spiced chestnut pumpkin tart

chestnut pumpkin tart with kinako cream
chestnut pumpkin tart with kinako cream
chestnut pumpkin tart with kinako cream

If there is a film which I’ve watched a number of times, it’s probably the original 90s Jumanji, about a board game come to life. Growing up, movie nights meant a brisk walk to the neighbourhood convenience store. On one side of the cash, against papered up windows, there were a few wire shelves of video cassettes in protective plastic sleeves. It was not the broadest or particularly updated selection. With only a few kids films, I always chose the only one I recognized, one which I had seen in school for Halloween (this is as close as relevant we’re getting for the recipe so make note). In other words, I watched Jumanji a whole lot.

There were two convenience stores in the neighbourhood I grew up in, though now they’re both gone. When I think back, I am surprised at how they kind of did play some role in my childhood – a source of after school snacks, a place to drop off lost keys at the lost-and-found, and that small movie corner which defined the entertainment available to me and the neighbourhood. Maybe in some ways it was a common denominator for the community – yes there was a big Blockbuster a twenty minute walk away which held dozens of copies of new releases, but for those last minute spurious movie impulses, the convenience store shelves were most convenient. It makes me wish I remembered what else was there (excuse my tunnel vision for Jumanji). But maybe every other child in the neighbhourhood also watched Jumanji on repeat? Maybe. The fact that Jumanji was nearly always on the shelf probably meant that not so many people were renting video cassettes any more, anyways.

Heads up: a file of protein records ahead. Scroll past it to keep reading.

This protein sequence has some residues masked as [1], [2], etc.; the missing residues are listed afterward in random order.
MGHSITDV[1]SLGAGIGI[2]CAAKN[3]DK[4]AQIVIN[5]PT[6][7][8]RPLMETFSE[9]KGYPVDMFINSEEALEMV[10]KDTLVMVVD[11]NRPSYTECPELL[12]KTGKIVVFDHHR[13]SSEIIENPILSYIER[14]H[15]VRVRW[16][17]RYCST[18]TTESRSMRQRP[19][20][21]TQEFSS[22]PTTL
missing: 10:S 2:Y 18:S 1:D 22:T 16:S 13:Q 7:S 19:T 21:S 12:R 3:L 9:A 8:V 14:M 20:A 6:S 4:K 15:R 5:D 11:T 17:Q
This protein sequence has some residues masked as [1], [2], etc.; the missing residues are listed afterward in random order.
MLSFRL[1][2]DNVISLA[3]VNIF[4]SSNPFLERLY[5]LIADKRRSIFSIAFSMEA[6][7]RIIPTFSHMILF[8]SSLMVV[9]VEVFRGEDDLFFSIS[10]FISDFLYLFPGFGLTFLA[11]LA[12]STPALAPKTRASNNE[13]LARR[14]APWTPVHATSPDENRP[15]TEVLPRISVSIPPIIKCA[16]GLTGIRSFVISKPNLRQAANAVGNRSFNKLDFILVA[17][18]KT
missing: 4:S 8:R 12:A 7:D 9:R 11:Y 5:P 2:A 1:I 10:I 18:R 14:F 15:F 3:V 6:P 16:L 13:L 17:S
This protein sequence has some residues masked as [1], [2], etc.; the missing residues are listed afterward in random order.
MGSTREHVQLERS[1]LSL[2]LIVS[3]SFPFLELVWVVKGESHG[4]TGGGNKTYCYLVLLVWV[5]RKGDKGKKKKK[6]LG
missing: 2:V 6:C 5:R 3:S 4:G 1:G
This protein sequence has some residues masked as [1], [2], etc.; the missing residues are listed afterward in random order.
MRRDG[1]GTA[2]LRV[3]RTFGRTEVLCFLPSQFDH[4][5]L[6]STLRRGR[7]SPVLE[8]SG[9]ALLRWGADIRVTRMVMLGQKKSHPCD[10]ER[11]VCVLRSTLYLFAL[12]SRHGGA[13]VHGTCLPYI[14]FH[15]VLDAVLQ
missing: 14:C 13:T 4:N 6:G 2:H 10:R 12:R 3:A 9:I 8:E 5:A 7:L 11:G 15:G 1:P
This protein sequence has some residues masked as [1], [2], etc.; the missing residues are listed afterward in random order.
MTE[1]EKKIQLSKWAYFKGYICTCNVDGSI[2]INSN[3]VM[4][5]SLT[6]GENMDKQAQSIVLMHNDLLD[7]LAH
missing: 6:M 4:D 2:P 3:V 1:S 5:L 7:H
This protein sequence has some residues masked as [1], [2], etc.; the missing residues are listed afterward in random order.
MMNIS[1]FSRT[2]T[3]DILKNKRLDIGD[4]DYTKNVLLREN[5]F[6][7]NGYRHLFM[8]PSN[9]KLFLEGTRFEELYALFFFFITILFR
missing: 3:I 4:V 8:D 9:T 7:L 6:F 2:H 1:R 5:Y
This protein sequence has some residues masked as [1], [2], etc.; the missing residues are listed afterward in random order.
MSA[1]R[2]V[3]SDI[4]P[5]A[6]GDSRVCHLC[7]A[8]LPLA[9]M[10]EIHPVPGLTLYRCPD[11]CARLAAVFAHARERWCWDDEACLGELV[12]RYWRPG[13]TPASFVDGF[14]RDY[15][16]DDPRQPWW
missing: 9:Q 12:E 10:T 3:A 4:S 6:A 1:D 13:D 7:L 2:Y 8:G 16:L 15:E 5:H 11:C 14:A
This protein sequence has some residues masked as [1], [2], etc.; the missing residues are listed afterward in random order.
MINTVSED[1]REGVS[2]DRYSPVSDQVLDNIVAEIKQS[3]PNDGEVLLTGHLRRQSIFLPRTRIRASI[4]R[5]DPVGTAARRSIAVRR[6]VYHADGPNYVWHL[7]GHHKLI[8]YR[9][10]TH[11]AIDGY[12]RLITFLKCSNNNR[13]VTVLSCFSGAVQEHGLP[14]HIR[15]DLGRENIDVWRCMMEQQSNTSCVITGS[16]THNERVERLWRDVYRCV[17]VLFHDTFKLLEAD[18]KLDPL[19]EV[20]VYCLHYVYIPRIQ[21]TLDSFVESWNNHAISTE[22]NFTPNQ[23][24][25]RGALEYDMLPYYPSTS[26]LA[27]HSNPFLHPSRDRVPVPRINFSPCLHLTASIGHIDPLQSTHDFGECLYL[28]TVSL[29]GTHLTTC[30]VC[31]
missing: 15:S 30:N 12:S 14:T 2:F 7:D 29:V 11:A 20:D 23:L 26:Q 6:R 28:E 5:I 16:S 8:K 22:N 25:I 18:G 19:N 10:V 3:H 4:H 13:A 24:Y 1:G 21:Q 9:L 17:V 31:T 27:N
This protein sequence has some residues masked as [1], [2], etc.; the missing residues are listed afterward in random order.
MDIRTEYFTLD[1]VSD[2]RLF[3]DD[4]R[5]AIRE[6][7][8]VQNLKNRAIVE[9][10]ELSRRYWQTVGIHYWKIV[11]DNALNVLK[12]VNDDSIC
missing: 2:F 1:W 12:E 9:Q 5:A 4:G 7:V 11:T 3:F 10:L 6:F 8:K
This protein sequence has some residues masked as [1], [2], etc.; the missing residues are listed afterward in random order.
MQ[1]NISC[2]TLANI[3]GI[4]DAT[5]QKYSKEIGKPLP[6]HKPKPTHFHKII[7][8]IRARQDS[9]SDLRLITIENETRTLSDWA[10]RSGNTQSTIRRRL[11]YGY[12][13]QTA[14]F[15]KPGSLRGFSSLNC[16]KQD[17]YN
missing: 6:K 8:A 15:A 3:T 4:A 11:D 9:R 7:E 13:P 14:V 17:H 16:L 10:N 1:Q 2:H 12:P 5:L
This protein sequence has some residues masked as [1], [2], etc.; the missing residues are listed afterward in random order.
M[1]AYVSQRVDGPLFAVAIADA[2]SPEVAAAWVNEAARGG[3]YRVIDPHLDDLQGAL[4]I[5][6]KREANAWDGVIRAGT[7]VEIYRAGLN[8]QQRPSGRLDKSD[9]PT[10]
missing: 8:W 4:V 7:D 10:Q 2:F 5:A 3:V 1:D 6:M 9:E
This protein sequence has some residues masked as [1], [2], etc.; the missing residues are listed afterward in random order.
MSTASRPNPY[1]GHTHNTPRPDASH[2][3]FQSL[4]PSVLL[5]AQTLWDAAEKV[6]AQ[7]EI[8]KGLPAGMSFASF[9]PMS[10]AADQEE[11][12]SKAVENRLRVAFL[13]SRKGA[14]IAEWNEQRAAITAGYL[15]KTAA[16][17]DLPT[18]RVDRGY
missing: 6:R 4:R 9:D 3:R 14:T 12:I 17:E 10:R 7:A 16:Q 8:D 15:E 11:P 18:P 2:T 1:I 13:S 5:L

chestnut pumpkin tart with kinako cream
chestnut pumpkin tart with kinako cream
chestnut pumpkin tart with kinako cream
chestnut pumpkin tart with kinako cream

Halloween = pumpkins and Halloween = Jumanji and so Jumanji = pumpkins and so here is a pumpkin recipe. This is a riff on pumpkin pie (quite literally as a I referenced the pumpkin pie recipe on the pumpkin puree tin while making this) but a sort of ambiguously autumnal version made with chestnut puree and a gently infused spiced milk. Plus, a kinako (roasted soybean powder) cream ring which I did on a whim, but loved – it complements the squash and chestnuts so well. (Maybe try a dusting of kinako on your pumpkin pie?)

chestnut pumpkin tart with kinako cream

spiced chestnut pumpkin tart with kinako cream

  • Servings: eight inch tart
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Adapted, vaguely, from the pumpkin pie recipe on the pumpkin puree tin.

special equipment: 8-inch fluted tart tin

infused milk

  • 100g milk
  • 100g heavy cream
  • 1 cinnamon stick
  • 5 green cardamom pods, cracked
  • pinch peppercorns
  • 10 cloves
  • 1 slice of fresh ginger

pastry

  • 210g flour, half all-purpose and half whole-wheat
  • 1/2 tsp kosher salt
  • 2 tsp granulated sugar
  • 115g cold butter, cut into small cubes
  • 1 large egg

filling

  • 125g chestnut puree (pure chestnut puree; not creme de marron)
  • 125g pumpkin puree
  • 40g maple syrup
  • 7g granulated sugar
  • ¼ tsp kosher salt
  • 75g eggs (1 1/2 large eggs)